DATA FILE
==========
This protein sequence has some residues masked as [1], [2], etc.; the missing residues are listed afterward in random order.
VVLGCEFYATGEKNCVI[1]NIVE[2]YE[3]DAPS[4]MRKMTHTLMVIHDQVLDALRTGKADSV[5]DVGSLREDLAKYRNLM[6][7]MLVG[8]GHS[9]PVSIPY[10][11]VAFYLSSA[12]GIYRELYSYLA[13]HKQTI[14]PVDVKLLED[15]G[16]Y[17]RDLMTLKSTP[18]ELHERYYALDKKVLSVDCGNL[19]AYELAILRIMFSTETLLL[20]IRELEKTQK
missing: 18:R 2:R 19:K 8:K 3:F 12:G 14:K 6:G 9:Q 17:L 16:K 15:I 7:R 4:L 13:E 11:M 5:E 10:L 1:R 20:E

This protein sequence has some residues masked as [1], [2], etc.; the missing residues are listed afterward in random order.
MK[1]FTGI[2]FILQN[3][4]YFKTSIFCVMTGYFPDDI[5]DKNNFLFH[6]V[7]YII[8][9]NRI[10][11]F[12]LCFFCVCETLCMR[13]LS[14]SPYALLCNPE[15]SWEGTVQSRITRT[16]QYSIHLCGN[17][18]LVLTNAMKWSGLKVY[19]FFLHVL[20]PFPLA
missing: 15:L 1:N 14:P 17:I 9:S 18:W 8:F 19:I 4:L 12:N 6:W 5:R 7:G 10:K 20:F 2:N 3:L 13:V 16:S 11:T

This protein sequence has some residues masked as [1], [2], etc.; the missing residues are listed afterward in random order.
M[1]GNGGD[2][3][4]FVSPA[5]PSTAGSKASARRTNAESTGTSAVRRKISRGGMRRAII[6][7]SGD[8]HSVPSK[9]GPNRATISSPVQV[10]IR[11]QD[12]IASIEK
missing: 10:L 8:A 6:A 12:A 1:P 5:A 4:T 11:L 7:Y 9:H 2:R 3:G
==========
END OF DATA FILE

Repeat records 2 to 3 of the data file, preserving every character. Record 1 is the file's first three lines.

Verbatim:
This protein sequence has some residues masked as [1], [2], etc.; the missing residues are listed afterward in random order.
MK[1]FTGI[2]FILQN[3][4]YFKTSIFCVMTGYFPDDI[5]DKNNFLFH[6]V[7]YII[8][9]NRI[10][11]F[12]LCFFCVCETLCMR[13]LS[14]SPYALLCNPE[15]SWEGTVQSRITRT[16]QYSIHLCGN[17][18]LVLTNAMKWSGLKVY[19]FFLHVL[20]PFPLA
missing: 15:L 1:N 14:P 17:I 9:S 18:W 8:F 19:I 4:L 12:N 6:W 5:R 7:G 10:K 20:F 2:N 3:L 13:V 16:S 11:T

This protein sequence has some residues masked as [1], [2], etc.; the missing residues are listed afterward in random order.
M[1]GNGGD[2][3][4]FVSPA[5]PSTAGSKASARRTNAESTGTSAVRRKISRGGMRRAII[6][7]SGD[8]HSVPSK[9]GPNRATISSPVQV[10]IR[11]QD[12]IASIEK
missing: 10:L 8:A 6:A 12:A 1:P 5:A 4:T 11:L 7:Y 9:H 2:R 3:G